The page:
4. Reinstate the provisions of the June 2000 SPOG contract that recognized the OPA Review Board's power to request further investigation where the Auditor and OPA Director disagree. The final labor agreement forbids the Board from reviewing disputes over classification decisions and, requires that, in order to request further investigation, the Board must find fault with the relevance of witnesses contacted, the evidence collected, or the thoroughness of interviews. This provision, which cuts back on the earlier agreement, is too limiting.
  5. Give the OPA Review Board more than the current 180 days to conduct investigations, and allow time for additional investigations if necessary. The current time limit is insufficient, as noted by Ms. Pailca, especially when one considers that the line review and a considerable number of steps by the Auditor and Director must be completed within this period.
  6. Reinstitute the OPA Review Board's reporting powers regarding race, ethnicity, and gender of complainants and accused officers. The original ordinance established such reporting by the Review Board, but the 2001 Interest Arbitration Award gives the Guild the right to request reopening of negotiations if data collection on complainants and accused officers is the course of action chosen by the City. This provision denigrates the work of the Racial Profiling Taskforce, which is debating data collection procedures and content.
  7. Entrust the OPA Review Board with complete access to unredacted investigation files.
  8. Assert the City's right to implement an effective "early warning system" to identify performance problems without the need to go into collective bargaining.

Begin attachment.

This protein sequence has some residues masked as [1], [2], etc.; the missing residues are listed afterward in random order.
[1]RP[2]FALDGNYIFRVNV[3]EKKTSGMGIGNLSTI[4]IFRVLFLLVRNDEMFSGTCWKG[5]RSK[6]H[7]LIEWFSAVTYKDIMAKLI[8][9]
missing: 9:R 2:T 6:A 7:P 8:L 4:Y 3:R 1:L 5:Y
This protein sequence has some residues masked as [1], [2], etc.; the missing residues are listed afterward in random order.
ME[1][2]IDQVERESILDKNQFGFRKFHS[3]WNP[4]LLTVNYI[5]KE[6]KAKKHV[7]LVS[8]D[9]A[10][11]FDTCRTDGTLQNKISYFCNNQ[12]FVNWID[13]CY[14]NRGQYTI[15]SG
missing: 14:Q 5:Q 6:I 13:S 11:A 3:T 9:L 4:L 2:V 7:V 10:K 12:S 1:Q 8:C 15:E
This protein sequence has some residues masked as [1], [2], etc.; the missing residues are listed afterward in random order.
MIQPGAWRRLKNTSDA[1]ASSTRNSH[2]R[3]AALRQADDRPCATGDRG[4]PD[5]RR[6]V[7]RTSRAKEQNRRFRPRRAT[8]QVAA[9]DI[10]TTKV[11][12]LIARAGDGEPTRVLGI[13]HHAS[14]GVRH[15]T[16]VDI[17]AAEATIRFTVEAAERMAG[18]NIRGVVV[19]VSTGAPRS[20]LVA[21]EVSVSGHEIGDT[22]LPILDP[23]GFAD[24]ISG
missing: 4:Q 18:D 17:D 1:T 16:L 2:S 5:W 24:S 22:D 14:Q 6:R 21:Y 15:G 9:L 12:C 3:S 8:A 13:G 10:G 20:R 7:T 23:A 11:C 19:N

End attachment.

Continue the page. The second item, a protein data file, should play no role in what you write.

9. Require longer retention period for disciplinary material, including written reprimands and OPA files.
  10. Authorize interview of officers prior to the officer's review of the classification report and the identity of the complainant, and amend the "Police Officers' Bill of Rights" accordingly.
  11. Abolish the "contact log" and "supervisory referral" systems and require OPA to more thoroughly review all complaints prior to their classification.
  12. Change the IIS Auditor position to serve as staff for the OPA Review Board (as per December 1999 ordinance).
  13. Expand the time OPA has to review a complaint prior to notifying the officer that an investigation will be conducted.
  14. Limit line commander review and comment to the proposed form of discipline recommended for a sustained complaint, rather than continuing to allow review and comment for all proposed dispositions of investigations (Pailca, June 2001 report).
  15. Require OPA to review allegations of misconduct made outside the complaint process (Pailca, June 2001 report), including tort claims, lawsuits, etc.
  16. Revise Police Officers' Bill of Rights to delete reference to a vested right in past practices.
  17. Adopt formal appeal process for citizens who are dissatisfied with OPA handling of their complaint (Pailca, June 2001 report). We suggest that this role be given to the OPA Review Board.
  18. Create a better system for investigations of shootings aside from the firearms review board and inquests.
  19. Make OPA a City body outside SPD, reporting directly to the Mayor. This would structurally improve OPA's efficacy.

Give OPA Review Board and/or OPA subpoena powers and other independent investigative powers, including the authority to recommend disposition of complaints.